New Opportunities for Medical Answering Services

By Ravi Raheja

For several years, answering services have been a critical component to continuity of care when medical offices are closed. They have traditionally relayed urgent messages to the doctor on call and informed patients about office hours and other needed information.

Due to the increasing demands of medicine and the availability of sophisticated technology, answering services have started to provide expanded services, such as appointment scheduling and physician referral, in addition to relaying urgent messages to the physician on call. In addition, more and more people are working outside of their regular 9 to 5 jobs, and they expect the same level of availability at their doctor’s office for appointments, nurse on call availability, and questions.

Traditionally, the office, the answering service, and the nurse triage service work together but as discrete entities. Now with the advance in integration technology and EMR, there are several points of integration that can be implemented to improve efficiency and have the three entities work as one single unit. Here are the different points where integration can improve efficiency and patient care.

Call Schedule Integration: Currently an office may have to call both the answering service and the nurse triage service to inform them about on call schedules and scheduling changes. This creates confusion, inefficiency, and the possibility of errors because some parties may not get the information or receive it in time. Today, technology makes it possible for doctors to have access to a Web-based scheduling system that automatically updates the answering service and nurse triage systems. This portal enables access 24/7 and secure access from mobile devices.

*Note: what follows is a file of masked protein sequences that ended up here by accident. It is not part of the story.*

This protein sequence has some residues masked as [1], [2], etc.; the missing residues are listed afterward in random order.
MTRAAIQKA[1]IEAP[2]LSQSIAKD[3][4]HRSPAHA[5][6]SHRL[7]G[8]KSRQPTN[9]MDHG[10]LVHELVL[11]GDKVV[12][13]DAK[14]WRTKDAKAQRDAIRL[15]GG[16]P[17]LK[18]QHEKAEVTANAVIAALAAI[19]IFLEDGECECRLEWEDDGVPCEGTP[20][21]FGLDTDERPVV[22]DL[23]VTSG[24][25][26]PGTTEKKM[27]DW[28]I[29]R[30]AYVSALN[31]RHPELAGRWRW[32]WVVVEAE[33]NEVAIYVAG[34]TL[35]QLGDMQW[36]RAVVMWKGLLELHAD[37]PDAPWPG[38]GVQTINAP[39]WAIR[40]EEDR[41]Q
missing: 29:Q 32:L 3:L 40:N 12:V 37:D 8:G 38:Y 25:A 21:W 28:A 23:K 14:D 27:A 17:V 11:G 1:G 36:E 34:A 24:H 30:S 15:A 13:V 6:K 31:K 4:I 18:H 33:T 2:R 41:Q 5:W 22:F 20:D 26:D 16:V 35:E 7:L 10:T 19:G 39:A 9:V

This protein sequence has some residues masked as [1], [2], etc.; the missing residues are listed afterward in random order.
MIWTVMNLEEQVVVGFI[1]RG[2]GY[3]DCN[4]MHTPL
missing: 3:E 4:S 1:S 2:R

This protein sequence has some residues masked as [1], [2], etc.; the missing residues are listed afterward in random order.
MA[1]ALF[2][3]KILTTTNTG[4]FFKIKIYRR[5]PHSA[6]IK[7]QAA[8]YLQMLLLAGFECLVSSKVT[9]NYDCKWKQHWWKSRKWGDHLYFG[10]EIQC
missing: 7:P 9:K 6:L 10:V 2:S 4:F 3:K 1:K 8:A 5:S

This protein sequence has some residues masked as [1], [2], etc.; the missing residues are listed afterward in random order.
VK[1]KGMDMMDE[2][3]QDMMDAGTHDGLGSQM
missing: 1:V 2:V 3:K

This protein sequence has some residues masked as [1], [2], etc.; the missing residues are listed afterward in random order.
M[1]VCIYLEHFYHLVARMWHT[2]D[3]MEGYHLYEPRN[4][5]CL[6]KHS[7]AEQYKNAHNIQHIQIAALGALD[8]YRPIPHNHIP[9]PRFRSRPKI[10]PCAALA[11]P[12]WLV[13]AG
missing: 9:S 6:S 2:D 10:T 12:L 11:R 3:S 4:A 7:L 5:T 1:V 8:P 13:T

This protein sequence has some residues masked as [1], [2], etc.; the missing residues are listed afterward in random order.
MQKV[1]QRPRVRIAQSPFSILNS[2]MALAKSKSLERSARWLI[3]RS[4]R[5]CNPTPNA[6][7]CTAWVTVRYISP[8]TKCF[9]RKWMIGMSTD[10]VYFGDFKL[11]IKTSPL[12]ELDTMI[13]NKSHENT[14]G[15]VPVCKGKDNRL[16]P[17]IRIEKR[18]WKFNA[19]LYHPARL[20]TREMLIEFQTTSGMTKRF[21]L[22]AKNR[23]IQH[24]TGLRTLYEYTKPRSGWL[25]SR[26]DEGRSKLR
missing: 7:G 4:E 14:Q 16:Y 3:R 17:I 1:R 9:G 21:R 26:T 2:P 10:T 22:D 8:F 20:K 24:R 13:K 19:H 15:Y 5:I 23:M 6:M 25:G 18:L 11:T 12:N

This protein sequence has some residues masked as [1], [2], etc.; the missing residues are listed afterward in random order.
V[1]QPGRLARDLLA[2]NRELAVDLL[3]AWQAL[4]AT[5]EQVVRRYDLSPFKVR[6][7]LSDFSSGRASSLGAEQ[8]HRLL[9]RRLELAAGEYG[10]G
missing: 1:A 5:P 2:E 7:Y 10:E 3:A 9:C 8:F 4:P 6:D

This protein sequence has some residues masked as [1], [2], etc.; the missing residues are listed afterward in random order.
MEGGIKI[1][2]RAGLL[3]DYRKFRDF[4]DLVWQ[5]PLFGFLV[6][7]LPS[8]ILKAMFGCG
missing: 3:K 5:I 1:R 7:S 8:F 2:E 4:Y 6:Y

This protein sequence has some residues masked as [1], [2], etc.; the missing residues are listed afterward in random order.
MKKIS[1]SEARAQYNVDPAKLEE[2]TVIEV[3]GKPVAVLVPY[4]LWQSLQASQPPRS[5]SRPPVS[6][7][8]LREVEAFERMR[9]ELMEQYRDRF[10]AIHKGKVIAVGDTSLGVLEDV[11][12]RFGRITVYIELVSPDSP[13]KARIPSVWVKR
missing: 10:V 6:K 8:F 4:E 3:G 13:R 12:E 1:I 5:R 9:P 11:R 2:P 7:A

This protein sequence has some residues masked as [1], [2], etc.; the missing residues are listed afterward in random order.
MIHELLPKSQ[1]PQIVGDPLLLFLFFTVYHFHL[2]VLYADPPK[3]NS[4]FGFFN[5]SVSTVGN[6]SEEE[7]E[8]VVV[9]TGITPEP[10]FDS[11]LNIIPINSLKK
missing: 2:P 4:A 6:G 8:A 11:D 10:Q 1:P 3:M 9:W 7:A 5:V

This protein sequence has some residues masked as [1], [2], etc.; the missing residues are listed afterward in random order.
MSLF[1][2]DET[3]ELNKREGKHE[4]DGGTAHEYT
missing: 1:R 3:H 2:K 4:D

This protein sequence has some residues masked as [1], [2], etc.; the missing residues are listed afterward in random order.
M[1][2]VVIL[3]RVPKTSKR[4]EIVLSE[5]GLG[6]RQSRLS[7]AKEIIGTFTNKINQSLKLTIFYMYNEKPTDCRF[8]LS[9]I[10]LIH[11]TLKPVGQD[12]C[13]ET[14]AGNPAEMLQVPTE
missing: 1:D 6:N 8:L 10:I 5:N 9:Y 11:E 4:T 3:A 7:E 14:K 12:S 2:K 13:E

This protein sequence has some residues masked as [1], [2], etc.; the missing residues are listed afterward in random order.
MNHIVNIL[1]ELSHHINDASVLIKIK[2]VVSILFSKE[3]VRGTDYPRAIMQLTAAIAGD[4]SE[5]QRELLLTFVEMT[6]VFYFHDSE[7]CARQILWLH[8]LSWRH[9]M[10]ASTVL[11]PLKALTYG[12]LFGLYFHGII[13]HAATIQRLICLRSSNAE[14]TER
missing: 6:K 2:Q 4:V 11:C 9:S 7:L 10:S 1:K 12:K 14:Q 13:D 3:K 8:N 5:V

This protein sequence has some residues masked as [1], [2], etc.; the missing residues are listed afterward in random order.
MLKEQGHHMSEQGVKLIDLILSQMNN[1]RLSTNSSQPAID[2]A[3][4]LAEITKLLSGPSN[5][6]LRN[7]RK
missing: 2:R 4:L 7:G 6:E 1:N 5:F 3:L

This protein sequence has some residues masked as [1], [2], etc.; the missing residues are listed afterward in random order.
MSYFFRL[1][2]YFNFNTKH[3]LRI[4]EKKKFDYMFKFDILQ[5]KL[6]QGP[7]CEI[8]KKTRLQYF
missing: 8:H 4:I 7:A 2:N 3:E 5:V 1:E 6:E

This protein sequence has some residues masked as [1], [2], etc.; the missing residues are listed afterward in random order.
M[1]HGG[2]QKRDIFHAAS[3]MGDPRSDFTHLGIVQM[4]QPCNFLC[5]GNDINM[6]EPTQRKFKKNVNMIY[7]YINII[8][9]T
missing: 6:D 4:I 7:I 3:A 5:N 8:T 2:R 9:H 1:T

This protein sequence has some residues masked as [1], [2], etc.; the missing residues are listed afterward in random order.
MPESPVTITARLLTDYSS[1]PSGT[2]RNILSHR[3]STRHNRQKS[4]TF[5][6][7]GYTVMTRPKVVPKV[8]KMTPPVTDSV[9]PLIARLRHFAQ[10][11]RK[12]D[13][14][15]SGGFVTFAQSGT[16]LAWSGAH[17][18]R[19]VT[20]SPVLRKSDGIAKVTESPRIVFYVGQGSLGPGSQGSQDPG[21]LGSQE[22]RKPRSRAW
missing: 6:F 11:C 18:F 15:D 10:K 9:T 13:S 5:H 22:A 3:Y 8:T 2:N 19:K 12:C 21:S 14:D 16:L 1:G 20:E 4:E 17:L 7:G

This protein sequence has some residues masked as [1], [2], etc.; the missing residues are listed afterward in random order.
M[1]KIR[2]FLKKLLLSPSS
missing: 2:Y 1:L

Appointment Scheduling Integration: When patients call and talk to the triage nurse, many need follow-up appointments in the office the following day. If the nurse triage system is integrated with the practice EMR, the nurse can schedule the appointment at the initial point of contact. In addition to being a convenience for patients, it increases continuity of care and prevents people from going to the ER since they know they have an appointment.

Integration with EMR: When the nurse triage system is integrated with the practice EMR, triage encounters are sent directly to the EMR. Technology has advanced enough that the nurse can securely get a brief medical history from the EMR before triaging the patient. This can dramatically improve care by giving telephone care providers access to patient history such as allergies, medication, and important past medical history.

Integrating Answering Service Messages with EMR: When a patient calls to request a referral, a prescription refill, or an appointment, an answering service can take the information and enter it directly into the EMR so that is shows up as an inbox message at the doctor’s office. This saves time and ensures messages are not missed. Patients do have access to patient portals, but many of them still want to talk to a live person. Integration allows the answering service to act as a true extension of the practice and provide continuity of care

Integrating Answering Service Calls with Nurse Triage: When a patient calls after hours to request a nurse call, the answering service enters the information into their system. Currently non-integrated systems coordinate patient information via fax or email. Faxing can cause a potential loss of information and delay in nurses seeing urgent requests. The information sharing can be significantly improved if the data gets directly entered into the nurse triage system.

In conclusion, with the technology available today, outsourced answering services and nurse triage services can act as a true extension of each practice. With the proper integration system in place, all three entities can securely and efficiently work as a single unit.

Ravi Raheja, MD, is the director of sales and technology at The TriageLogic Group. He can be contacted at 855- 887-4243.

[From the February/March 2013 issue of AnswerStat magazine]